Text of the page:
September 9, 2015

Canada, Toronto

Differentiating pay based on performance remains important as organizations focus on retaining and engaging critical talent.

Faced with economic challenges and the decline in commodity prices such as oil and gas, Canadian organizations continue to be cautious with salary increases in 2016. According to Mercer’s 2015/2016 Canada Compensation Planning Survey, almost two-thirds (62%) of organizations report the overall economic climate as the primary factor influencing compensation planning decisions. As a result, salary budgets have remained flat, and the average raise in base pay is expected to be 2.8%. See Figure 1.

“Organizations are proceeding with caution as they look to the year ahead,” said Gordon Frost, market business leader for the Canada Talent business. “As base pay increases remain flat, organizations are recognizing that the days of big pay raises may be a thing of the past. As they struggle to do more with less, they are focusing on other types of rewards like training and career development.”

Despite base salary increases remaining flat, employers are continuing to reward through short-term incentives. According to Mercer’s survey, in 2015, 84% of organizations had short term incentive programs in place for at least one segment of their employee population.

“Employers are recognizing that annual bonuses (short-term incentives) are an effective way of aligning performance with rewards without increasing fixed costs,” said Frost. “Additionally, they are finding ways to deliver pay increases through other means like promotions, reflecting the growing trend of focusing on careers and sustained performance, rather than a one-year snapshot and reward,” said Frost.

Differentiation by Performance
As organizations strive to balance reward programs and work within the confines of limited salary increase budgets, they are segmenting their workforce and focusing on identifying and recognizing high potential employees.  As a result, companies are still rewarding top-performers with greater than average increases, widening the gap between these employees and those in the lower-performing categories. Mercer’s survey shows the highest-performing employees (7% of the workforce) received average base pay increases of 4.6%  in 2015 compared to 2.6% for average performers (57% of the workforce) and 0.2% for the weakest performers (3% of the workforce).

According to Frost, “Greater differentiation of top performers allows employers to allocate limited resources to those employees that will contribute most to the company’s success.”

Differentiation by Sectors
In addition to differentiation among employee performance groups, variations do exist among industry sectors. Compared to the average projected pay increase of 2.8% in 2015, organizations within high-performing industries plan to grant higher increases in 2016. The High Tech industry is among the highest with projected average pay increases of 3.0% followed by the Life Sciences and Consumer Goods industry at 2.9%. In contrast, other industries expect to award less next year than they have in the past, including Energy at 2.9% and other Non-Durable Goods Manufacturing at 2.7%. See Figure 2.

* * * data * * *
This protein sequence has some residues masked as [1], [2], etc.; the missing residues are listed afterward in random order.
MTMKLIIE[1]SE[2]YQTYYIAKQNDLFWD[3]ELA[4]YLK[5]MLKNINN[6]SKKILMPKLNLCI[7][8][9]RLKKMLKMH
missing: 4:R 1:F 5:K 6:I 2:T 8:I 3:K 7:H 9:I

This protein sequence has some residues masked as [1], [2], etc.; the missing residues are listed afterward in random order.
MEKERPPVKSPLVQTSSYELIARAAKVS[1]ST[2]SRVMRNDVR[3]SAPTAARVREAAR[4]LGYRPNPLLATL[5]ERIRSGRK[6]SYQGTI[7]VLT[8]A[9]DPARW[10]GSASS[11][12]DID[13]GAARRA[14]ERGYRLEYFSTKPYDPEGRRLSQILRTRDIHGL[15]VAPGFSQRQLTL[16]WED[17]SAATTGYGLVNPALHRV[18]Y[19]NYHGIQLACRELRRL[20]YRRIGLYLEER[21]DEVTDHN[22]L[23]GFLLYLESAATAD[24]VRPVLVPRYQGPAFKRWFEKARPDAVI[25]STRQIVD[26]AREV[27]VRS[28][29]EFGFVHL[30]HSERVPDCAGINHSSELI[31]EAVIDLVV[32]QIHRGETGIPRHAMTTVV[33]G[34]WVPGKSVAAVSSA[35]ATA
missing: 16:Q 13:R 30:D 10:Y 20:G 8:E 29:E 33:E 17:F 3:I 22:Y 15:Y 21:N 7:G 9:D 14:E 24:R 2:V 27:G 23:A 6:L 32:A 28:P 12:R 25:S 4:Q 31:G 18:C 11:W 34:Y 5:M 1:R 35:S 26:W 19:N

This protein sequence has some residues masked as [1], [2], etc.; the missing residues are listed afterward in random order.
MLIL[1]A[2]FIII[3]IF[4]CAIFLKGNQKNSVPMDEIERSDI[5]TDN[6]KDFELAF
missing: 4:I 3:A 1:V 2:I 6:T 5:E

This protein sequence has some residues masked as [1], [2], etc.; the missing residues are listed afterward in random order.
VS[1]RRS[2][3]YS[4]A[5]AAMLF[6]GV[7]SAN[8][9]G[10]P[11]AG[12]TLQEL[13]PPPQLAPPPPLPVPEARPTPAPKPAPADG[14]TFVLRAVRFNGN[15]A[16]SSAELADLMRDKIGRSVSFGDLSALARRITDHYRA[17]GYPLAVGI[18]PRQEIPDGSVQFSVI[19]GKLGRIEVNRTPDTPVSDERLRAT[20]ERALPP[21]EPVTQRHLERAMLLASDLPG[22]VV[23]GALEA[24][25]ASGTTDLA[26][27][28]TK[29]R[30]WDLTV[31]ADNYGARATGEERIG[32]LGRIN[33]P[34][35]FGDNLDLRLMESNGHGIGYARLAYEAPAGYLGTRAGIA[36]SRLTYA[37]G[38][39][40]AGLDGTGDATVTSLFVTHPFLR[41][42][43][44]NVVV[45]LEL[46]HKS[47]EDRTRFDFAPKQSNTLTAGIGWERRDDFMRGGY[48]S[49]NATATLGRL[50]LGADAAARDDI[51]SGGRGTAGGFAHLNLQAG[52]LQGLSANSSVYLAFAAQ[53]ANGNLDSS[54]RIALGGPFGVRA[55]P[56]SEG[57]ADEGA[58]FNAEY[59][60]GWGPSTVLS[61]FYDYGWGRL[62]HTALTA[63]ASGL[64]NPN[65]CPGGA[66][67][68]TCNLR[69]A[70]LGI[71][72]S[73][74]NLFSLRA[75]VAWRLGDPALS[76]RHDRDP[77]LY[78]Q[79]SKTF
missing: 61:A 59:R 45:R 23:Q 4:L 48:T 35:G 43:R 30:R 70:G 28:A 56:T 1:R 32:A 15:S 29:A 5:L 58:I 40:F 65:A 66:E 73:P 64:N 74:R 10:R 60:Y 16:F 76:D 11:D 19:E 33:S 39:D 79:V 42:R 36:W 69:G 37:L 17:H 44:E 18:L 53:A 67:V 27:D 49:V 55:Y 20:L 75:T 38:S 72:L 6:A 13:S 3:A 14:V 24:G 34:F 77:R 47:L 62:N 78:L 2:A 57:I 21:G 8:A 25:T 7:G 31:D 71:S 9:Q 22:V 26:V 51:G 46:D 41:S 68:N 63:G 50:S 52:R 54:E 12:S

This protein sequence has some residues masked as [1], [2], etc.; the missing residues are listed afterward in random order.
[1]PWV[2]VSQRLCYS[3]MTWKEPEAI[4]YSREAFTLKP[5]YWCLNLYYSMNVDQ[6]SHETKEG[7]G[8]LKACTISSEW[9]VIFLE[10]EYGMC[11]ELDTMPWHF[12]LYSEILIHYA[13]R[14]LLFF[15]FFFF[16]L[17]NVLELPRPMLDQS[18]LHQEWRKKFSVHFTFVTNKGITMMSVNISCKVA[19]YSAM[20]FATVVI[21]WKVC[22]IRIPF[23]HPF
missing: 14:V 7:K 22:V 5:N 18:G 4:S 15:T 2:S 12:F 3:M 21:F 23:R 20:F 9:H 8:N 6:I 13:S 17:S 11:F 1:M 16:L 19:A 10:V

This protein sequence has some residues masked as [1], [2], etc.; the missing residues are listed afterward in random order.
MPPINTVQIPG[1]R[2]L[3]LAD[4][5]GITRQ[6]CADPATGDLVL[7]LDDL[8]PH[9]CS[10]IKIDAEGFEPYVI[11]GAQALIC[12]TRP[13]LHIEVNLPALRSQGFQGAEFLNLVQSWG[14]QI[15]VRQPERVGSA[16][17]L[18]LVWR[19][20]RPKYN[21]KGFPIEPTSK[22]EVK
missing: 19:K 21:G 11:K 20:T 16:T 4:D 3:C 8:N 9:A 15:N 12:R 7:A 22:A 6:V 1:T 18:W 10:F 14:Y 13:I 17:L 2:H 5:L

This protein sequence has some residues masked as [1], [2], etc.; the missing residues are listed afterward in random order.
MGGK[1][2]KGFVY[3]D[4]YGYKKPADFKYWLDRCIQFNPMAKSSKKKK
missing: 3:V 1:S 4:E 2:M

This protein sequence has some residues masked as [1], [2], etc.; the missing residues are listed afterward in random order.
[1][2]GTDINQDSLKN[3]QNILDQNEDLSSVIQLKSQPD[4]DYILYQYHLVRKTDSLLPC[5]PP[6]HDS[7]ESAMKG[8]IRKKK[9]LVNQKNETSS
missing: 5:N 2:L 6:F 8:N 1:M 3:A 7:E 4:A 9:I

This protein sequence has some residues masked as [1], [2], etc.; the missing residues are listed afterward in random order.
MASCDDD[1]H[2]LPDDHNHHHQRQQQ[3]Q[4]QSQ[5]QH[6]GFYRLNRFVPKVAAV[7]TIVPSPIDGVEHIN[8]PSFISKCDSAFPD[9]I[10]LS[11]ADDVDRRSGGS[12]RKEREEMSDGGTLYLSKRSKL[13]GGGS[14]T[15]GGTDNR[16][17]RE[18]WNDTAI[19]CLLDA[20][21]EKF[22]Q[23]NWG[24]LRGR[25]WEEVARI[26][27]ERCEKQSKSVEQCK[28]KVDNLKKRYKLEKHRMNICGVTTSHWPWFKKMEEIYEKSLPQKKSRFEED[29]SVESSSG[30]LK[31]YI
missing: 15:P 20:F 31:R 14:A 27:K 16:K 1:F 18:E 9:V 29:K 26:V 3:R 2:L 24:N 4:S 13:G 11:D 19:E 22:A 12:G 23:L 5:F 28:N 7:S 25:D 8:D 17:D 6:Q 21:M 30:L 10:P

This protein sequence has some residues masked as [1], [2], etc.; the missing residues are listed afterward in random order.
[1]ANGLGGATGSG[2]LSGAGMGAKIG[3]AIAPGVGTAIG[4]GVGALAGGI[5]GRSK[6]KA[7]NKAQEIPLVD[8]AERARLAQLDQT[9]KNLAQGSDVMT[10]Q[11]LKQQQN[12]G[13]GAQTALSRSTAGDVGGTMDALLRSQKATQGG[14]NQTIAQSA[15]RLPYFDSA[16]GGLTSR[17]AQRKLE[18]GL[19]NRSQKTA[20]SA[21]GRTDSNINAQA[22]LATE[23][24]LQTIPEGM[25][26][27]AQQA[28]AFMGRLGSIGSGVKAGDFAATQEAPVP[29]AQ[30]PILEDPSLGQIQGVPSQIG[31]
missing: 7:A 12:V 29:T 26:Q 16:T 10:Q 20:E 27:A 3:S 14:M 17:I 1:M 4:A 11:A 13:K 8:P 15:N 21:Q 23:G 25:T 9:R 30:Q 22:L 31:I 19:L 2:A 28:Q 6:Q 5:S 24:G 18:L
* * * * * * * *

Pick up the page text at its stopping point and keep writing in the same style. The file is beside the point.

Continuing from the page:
Salary Freezes
According to Mercer’s findings, 8% of organizations actually froze salaries for all their employees in 2015. However, for 2016, this is projected to drop substantially with approximately 3% of organizations projecting that they will freeze salaries across all employee groups next year.

Certain sectors will fare worse than others in terms of salary freezes. Survey findings show the Energy sector reported the highest percentage of salary freezes with 37% of organizations reporting a salary freeze for at least one employee group thus far in 2015.

Mercer’s most recent survey on compensation trends, which has been conducted annually for more than 20 years, includes responses from almost 600 organizations across Canada and reflects pay practices for approximately two million non-union employees. The survey results are captured for five categories of employees: executive, management, professional (sales and non-sales), office/clerical/technical, and trades/production/service.

To purchase the survey results, visit

About Mercer
Mercer is a global consulting leader in talent, health, retirement and investments. Mercer helps clients around the world advance the health, wealth and performance of their most vital asset – their people. Mercer’s more than 20,000 employees are based in more than 40 countries and the firm operates in over 130 countries. Mercer is a wholly owned subsidiary of Marsh & McLennan Companies (NYSE: MMC), a global professional services firm offering clients advice and solutions in the areas of risk, strategy and people. With 57,000 employees worldwide and annual revenue exceeding $13 billion, Marsh & McLennan Companies is also the parent company of Marsh, a leader in insurance broking and risk management; Guy Carpenter, a leader in providing risk and reinsurance intermediary services; and Oliver Wyman, a leader in management consulting. For more information, visit Follow Mercer on Twitter @MercerCanada.

Figure 1: Salary Increases by Employee Group

Source: Mercer, 2015/2016 Canada Compensation Planning Survey


Figure 2: Base Salary Increase Budgets, by Industry

Source: Mercer, 2015/2016 Canada Compensation Planning Survey